How might these contradictory results be reconciled? It could be that item-level sensitivity to interference is difficult to elicit because at the item level other available cues might seem more diagnostic than interference. For instance, because cue familiarity prompts people to continue to search for the item, cue familiarity's influence might be difficult to discount when making DPOKs. Moreover, when people are encouraged to make quick judgments, as they were here, they are more likely to base their metacognitive judgments on familiarity (Benjamin, 2005). Also, people might base their judgments at retrieval on interference at the item level only after studying and testing themselves on the material repeatedly as in Maki's study. Or, they might only detect it at the item level if there is a high level of competition between items as there would be with re-combined word pairs (E3). Why, then, weren't subjects sensitive to PI at the item-level in E2? On one hand, E2's results could be due to chance. On the other hand, the types of control strategies (e.g., inhibition, rehearsal, etc.) elicited by list-level monitoring at encoding might have differentially influenced how confident subjects were that they were about to retrieve an item at recall. Subjects in E1 and E3 might have approached the task differently than subjects in E2: In E1, because the word pairs were foreign language vocabulary, subjects might have been more inclined to use strategies. Of course, this is pure speculation. In E3, subjects spent almost twice as long studying the word pairs, which could have been because they were attempting to use the same strategy for all word pairs. This would be consistent with subjects' behavior in the OSPAN. When subjects are given a strategy, they spend more time studying the words than when they are not given a strategy (Turley-Ames & Whitfield, 2003). Despite the lack of an itemlevel study time effect, E3 subjects still could have been aware that learning these word pairs were difficult. And, when they actually had trouble recalling the interference word pairs, their earlier observation might have been validated. Again, this is speculation and research will need to be done to test these ideas.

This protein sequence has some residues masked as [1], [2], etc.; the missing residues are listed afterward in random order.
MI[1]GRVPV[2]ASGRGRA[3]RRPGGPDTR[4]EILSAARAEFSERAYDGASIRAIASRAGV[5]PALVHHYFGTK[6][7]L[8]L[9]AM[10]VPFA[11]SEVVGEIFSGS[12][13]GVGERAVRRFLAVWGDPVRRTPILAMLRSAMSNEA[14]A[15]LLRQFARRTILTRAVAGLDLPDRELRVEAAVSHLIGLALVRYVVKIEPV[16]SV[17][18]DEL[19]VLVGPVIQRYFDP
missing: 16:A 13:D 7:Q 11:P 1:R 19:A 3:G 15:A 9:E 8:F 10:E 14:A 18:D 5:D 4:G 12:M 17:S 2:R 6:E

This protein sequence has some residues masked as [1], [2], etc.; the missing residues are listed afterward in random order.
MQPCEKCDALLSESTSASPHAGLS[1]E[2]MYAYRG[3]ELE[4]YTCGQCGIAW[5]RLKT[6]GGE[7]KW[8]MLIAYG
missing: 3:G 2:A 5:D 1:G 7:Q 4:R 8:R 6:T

In contrast, list-level awareness of PI seemed to be easier to elicit than item-level awareness. In E1 and E3, subjects were sensitive to PI at the list level, suggesting that subjects should exert control prior to retrieval. People might have developed a theory that focusing on the present material is best for recall. Again, the access function of inhibition would be the most useful since subjects could suppress an entire list, and it would not require identification of specific competitors.